The Danger of Deficits To Our Economy
Recently the White House Office of Management and Budget released its Midsession Review, an update and review of the budget that President Obama submitted to Congress. The document extols the virtues of the administration's economic policies, noting that a combination of economic growth, discretionary budget cuts and the reversal of the Bush tax cuts has halved the federal deficit. Moving forward, the administration hopes to further the economic recovery through additional budgetary savings from health-care reforms, closing tax loopholes for the wealthy and sensible immigration reform. What the Mid-Session Review does not discuss, however, is the mounting federal debt - and the dangers it poses to the economy.
The Congressional Budget Office's 2014 Long-Term Budget Outlook provides a more accurate picture of the challenges facing the economy. While the deficit may have fallen in recent years, CBO identifies a triple threat to long-term economic growth: an aging population, increased per capita federal spending on health care, and expanding federal health-care programs. Together, these trends ensure the return of higher deficits and increasing federal debt. According to the CBO, by the year 2039, federal debt will be greater than the nation's output, reaching 106 percent of GDP. This level of debt has not been seen since World War II. Prior to the 2008 economic crisis, federal debt was 39 percent of GDP, but the structural imbalance between revenues collected and federal spending is steadily pushing the federal debt to unsustainable levels.
The CBO report makes clear that entitlement spending is the primary driver of the rising debt levels and a major concern to the economy. In fact, its projection suggests that discretionary spending as a percentage of GDP actually falls over the long run; it is the substantial increases in health-care spending and social security spending that are problematic. As the CBO study demonstrates, "Most of the growth in mandatory spending has involved the three largest programs - Social Security, Medicare, and Medicaid. Federal outlays for those programs together made up more than 40 percent of the government's noninterest spending, on average, during the past 10 years, compared with less than 30 percent four decades ago."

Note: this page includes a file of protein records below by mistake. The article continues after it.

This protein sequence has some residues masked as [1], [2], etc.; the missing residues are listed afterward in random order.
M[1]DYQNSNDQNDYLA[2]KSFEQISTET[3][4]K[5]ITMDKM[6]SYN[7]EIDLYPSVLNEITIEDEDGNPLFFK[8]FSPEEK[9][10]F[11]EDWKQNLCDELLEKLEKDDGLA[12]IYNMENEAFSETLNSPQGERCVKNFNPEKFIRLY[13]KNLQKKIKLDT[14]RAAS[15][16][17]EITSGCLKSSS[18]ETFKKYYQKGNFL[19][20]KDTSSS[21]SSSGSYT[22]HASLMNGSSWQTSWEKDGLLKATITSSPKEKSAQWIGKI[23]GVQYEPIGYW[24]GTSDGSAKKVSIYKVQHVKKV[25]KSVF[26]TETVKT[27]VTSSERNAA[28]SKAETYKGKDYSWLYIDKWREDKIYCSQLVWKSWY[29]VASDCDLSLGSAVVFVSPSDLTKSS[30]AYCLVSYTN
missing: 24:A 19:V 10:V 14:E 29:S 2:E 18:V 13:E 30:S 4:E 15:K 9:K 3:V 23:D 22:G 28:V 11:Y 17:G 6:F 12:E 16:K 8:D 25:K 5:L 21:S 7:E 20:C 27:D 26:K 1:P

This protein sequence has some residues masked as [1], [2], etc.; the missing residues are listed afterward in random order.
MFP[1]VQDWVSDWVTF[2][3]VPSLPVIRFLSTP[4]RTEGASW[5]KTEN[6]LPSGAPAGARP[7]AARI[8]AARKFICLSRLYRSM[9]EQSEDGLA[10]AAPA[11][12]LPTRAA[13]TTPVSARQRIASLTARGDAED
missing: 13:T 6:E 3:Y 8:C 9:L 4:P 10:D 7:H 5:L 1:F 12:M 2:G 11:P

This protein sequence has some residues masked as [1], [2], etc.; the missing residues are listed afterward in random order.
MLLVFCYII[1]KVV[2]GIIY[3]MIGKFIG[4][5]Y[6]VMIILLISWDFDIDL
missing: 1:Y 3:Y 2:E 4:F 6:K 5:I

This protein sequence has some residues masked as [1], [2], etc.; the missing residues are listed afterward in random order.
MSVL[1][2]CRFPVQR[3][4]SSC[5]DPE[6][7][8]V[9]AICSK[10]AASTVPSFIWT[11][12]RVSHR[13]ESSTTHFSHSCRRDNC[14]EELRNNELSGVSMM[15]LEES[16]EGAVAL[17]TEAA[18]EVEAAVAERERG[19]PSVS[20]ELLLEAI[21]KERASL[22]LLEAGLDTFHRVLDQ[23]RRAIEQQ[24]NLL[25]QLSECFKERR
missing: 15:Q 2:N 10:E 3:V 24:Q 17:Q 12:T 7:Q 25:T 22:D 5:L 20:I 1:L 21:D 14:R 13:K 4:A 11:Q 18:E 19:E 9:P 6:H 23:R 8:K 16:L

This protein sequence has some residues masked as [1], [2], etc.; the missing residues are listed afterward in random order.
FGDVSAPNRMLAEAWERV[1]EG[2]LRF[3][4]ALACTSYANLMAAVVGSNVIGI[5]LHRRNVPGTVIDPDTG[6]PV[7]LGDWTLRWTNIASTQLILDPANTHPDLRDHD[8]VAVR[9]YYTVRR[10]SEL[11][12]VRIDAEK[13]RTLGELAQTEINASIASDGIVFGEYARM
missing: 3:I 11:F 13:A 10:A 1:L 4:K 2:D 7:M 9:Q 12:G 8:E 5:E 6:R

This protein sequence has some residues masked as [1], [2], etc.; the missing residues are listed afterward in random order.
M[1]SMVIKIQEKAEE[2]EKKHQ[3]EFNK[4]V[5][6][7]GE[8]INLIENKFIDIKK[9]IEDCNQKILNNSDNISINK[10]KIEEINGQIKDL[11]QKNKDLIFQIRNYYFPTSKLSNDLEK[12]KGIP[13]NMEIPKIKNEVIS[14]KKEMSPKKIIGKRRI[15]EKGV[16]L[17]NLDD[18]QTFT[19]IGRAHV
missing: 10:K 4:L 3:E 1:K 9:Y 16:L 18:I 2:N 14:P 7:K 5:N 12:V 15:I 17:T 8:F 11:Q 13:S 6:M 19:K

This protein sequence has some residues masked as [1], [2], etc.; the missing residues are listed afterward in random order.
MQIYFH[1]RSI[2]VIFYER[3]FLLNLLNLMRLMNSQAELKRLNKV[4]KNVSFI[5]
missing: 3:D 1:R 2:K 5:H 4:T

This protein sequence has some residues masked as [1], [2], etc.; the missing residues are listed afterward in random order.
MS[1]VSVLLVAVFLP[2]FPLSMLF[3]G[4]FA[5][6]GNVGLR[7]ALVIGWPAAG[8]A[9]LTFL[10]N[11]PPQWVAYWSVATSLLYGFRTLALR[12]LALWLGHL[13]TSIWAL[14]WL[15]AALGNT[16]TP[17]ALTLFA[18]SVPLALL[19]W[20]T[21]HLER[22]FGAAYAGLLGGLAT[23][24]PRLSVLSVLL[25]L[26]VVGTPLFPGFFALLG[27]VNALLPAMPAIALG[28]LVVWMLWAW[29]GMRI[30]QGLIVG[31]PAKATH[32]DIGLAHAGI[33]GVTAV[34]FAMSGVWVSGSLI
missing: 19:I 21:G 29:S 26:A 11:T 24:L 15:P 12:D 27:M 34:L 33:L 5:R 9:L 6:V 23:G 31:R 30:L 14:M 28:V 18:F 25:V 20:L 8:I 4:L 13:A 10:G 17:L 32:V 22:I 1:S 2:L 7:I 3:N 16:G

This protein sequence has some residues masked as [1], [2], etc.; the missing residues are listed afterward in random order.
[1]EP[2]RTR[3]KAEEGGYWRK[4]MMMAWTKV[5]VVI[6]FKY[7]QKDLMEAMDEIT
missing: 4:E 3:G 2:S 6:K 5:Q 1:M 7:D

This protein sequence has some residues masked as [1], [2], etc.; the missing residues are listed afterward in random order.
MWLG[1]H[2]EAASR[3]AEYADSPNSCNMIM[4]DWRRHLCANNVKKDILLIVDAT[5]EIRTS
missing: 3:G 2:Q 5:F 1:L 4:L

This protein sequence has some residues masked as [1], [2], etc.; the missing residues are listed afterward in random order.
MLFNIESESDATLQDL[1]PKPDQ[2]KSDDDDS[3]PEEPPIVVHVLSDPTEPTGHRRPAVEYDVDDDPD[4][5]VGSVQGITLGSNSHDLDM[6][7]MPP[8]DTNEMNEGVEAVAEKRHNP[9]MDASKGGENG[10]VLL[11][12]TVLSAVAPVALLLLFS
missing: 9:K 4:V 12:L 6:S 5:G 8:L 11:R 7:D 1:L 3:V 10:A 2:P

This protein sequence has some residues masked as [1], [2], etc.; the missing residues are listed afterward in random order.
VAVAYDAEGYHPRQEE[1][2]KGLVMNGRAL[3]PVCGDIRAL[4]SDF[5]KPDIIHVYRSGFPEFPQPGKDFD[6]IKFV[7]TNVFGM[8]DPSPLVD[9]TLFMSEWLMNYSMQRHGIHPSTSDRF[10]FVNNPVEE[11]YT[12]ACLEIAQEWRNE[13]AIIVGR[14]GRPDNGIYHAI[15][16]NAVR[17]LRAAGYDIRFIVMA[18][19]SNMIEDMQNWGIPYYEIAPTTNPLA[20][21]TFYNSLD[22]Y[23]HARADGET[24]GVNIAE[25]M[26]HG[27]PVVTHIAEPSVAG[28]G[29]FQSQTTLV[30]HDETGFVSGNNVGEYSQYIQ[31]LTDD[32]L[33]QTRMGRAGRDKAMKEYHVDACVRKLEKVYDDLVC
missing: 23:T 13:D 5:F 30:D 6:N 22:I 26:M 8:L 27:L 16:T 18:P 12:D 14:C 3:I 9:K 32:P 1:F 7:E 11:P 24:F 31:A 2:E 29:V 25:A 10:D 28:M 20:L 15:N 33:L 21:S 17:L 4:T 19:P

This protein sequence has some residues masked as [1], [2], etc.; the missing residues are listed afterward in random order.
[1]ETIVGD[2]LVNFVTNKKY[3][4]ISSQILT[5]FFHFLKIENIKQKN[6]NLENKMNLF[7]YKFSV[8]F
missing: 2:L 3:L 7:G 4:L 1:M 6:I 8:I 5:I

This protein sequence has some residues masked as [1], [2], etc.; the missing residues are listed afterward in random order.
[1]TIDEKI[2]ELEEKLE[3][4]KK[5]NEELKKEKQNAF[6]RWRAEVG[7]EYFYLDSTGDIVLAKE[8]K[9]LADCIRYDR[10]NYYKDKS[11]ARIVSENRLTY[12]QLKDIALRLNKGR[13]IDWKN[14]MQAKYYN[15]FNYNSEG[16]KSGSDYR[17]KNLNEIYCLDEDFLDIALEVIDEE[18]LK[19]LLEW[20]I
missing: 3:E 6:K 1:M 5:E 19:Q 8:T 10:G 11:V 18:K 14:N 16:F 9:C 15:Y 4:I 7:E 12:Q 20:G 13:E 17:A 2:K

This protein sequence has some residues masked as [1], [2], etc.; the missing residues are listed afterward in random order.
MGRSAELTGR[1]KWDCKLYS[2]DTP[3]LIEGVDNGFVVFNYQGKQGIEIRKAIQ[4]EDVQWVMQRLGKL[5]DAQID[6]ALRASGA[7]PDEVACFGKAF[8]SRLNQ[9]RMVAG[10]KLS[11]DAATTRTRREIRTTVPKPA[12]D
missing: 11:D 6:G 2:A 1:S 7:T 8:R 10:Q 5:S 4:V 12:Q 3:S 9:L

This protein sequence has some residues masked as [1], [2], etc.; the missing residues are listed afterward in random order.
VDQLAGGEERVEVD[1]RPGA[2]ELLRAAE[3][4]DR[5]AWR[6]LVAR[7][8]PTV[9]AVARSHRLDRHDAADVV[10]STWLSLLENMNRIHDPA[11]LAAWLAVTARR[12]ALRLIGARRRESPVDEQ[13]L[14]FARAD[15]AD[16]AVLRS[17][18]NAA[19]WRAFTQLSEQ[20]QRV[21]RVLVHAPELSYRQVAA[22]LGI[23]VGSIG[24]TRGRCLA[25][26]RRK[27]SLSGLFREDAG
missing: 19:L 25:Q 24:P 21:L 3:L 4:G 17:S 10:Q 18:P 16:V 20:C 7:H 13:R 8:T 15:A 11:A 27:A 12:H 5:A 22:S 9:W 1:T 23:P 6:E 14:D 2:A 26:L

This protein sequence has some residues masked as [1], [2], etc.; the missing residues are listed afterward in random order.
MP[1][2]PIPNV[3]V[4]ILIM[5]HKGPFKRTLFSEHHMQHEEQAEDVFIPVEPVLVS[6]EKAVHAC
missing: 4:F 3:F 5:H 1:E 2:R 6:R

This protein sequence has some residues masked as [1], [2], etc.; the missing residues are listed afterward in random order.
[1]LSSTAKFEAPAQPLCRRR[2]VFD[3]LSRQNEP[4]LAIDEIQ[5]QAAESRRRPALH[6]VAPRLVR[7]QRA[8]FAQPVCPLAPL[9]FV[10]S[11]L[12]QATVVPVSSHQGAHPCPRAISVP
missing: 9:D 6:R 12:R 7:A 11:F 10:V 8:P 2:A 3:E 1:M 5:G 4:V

Perhaps one of the most important conclusions from the CBO study is the fact that the budget problems are structural, not cyclical. That is, perpetual deficits are a function of unsustainable federal spending patterns, not ups and downs in the economy. If the federal government consistently spends more than it collects in revenues, the resulting deficits will exacerbate the nation's debt problems. In turn, the increasing debt burden has a direct impact on economic growth: "the projected amount of debt would reduce the total amount of national saving and income in the long term; increase the government's interest payments, thereby putting more pressure on the rest of the budget; limit lawmakers' flexibility to respond to unforeseen events; and increase the likelihood of a fiscal crisis."
The contrast between the administration's Mid-Session Review and the CBO's 2014 Budget Outlook highlights a constant tension between economic policies and politics. Sound economic policy requires a long-term outlook, creating institutions that promote economic growth. Politics, on the other hand, has a very short time horizon, with incentives to adopt policies that focus on the issue that drive election cycles. While politically appealing and popular with constituents, this approach to policy is counterproductive and may actually sow the seeds for the next economic calamity.
Expanding entitlement programs and perfunctory increases in the debt ceiling without a willingness to address what the CBO views as an obvious and mounting federal debt problem leave little in the way of long run economic success stories for the Obama administration. Yes, the deficit may have declined from its peak during the heady days of the stimulus package, but this is just a lull that does not alter the long run's untenable growth path.
Moving forward, fundamental reforms will be required to address the ongoing fiscal imbalances that only will be exacerbated by current demographic trends. Rather than the current obsession on boosting aggregate demand, Obama would do well to revisit economic chokepoints emanating from Washington, D.C., including the rising regulatory state that hampers small businesses and thwarts economic activity in some of the most dynamic sectors of the economy, the inefficient and unfathomable tax code that distorts investment decisions and drives investments elsewhere, and fiscal policies that consistently increase the federal debt.